HomeMembers SectionNewsEAA StructureEAA MembershipEAA ConferencesEAA StatutesEuropean Journal of ArchaeologyThe European ArchaeologistEAA CommiteesLong Term PlanHeritage PrizeStudent AwardJobs ServiceContactEAA Links The EAA Principles of Conduct
-for archaeologists involved in contract archaeological work
The following text was approved by the members of the Association at the Annual Business Meeting, held in Goteborg (Sweden) on 26 September 1998. 

 

The membership of the EAA voted to approve and adopt a set of Principles of Conduct for archaeologists involved in contract archaeological work. These had been prepared by the EAA's Working Party on Commercial Archaeology, were aired at the Ravenna meeting in 1997, and were published in draft in The European Archaeologist 8 (Winter 1997). The draft principles were further discussed at a well attended and lively round table held at the Göteborg meeting.

The text that was approved by the membership is reproduced below. The Principles of Conduct help to define the standards of conduct expected of professional archaeologists in Europe.

Two important changes were made as a result of the discussions at Göteborg. First, the earlier phrase "commercial archaeological work" was replaced with "contract archaeological work." This reflects the view that archaeology is not, in the end, a commercial activity (even though it is often carried out under contracts, of various kinds). Secondly, a new principle (No 14) was added. This reflects the importance of promoting both the principles and the means to make them work in practice. The need for adequate regulation of contract archaeology (normally by state or municipal authorities, but with professional associations also having a crucial role to play) is especially important.

Note: many of these principles apply equally to all kinds of archaeological work, but this code deals especially with issues arising from a contract system of funding.

  1. Archaeologists should ensure that they understand, and operate within, the legal framework within which the regulation of archaeological work takes place in that country.
  2. Archaeologists should ensure that they give the best possible advice to developers and planners, and should not advise on matters beyond their knowledge or competence.
  3. Archaeologists should ensure that they understand the structure of archaeological roles and responsibilities, the relationships between these roles, and their place in this structure.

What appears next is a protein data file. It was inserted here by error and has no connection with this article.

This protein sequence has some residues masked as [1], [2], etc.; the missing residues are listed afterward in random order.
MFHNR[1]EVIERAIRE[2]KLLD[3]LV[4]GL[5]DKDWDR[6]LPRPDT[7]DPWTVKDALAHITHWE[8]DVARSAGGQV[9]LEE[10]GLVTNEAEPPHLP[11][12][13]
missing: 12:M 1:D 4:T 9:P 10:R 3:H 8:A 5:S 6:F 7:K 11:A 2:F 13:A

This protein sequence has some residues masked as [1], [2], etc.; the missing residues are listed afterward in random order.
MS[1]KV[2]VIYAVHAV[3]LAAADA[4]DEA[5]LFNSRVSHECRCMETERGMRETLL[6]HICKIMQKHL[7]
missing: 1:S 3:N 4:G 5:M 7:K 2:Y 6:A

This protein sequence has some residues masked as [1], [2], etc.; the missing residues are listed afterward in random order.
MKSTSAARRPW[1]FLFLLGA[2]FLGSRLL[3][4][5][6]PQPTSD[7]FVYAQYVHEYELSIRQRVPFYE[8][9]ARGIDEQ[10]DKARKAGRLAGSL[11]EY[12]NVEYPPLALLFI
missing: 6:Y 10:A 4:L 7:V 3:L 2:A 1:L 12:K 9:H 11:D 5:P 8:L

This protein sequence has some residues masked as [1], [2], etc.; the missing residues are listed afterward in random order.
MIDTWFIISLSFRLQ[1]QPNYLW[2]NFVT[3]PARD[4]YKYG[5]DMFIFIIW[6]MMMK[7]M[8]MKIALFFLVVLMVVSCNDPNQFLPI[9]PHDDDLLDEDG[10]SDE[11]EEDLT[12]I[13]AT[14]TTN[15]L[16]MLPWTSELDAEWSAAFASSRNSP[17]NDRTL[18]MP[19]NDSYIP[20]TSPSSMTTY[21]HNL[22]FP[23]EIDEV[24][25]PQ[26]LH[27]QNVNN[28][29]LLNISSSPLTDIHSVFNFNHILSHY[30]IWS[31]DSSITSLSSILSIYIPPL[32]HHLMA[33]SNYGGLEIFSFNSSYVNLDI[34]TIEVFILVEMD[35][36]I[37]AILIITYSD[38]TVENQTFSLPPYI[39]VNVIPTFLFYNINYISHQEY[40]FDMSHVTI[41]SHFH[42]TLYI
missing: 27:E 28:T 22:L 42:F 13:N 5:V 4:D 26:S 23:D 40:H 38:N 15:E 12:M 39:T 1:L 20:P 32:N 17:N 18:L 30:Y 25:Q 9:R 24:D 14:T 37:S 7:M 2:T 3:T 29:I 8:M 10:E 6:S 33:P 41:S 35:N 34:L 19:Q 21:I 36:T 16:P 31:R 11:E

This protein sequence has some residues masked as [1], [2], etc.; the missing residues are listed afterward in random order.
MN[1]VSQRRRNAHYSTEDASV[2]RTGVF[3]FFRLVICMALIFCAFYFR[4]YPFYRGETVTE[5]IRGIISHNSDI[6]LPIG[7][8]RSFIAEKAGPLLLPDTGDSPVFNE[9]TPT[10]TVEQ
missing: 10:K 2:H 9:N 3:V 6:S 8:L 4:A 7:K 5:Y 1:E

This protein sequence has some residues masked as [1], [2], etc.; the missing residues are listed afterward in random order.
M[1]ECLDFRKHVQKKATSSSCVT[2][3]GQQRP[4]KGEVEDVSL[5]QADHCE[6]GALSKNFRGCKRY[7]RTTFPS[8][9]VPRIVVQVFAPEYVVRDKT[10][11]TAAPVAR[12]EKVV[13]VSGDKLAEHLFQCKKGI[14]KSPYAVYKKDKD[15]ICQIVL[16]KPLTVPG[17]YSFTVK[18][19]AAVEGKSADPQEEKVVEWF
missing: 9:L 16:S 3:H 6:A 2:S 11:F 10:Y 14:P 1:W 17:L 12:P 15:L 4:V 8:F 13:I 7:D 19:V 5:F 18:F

4. Archaeologists should avoid conflicts of interest between the role of giving advice in a regulatory capacity and undertaking (or offering to undertake) work in a contract capacity.
  5. Archaeologists should not offer to undertake contract work for which they or their organizations are not suitably equipped, staffed or experienced.
  6. Archaeologists should maintain adequate project control systems (academic, financial, quality, time) in relation to the work which they are undertaking. 
  7. Archaeologists should adhere to recognized professional standards for archaeological work.
  8. Archaeologists should adhere both to the relevant law and to ethical standards in the area of competition between archaeological organizations.
  9. Archaeologists involved in contract archaeological work should ensure that the results of such work are properly completed and made publicly available. 
  10. Archaeologists involved in contract archaeological work should ensure that archaeological information is not suppressed unreasonably or indefinitely (by developers or by archaeological organizations) for commercial reasons.
  11. Archaeologists involved in contract archaeological work should be conscious of the need to maintain the academic coherence of archaeology, in the face of a tendency towards fragmentation under a contract system of organization.
  12. Archaeologists involved in managing contract archaeological work should be conscious of their responsibilities towards the pay, conditions of employment and training, and career development opportunities of archaeologists, in relation to the effects of competition between archaeological organizations on these aspects of life.
  13. Archaeologists involved in contract archaeological work should recognize the need to demonstrate, to developers and to the public at large, the benefits of support for archaeological work.
  14. Where contract archaeology exists, all archaeologists (especially in positions of influence) should promote the application of this code, and promote development of the means to make it work effectively, especially adequate systems of regulation.


Go to: EAA Code of Practice
 
 


. ...
Montreal-Rosemont, Qc 2002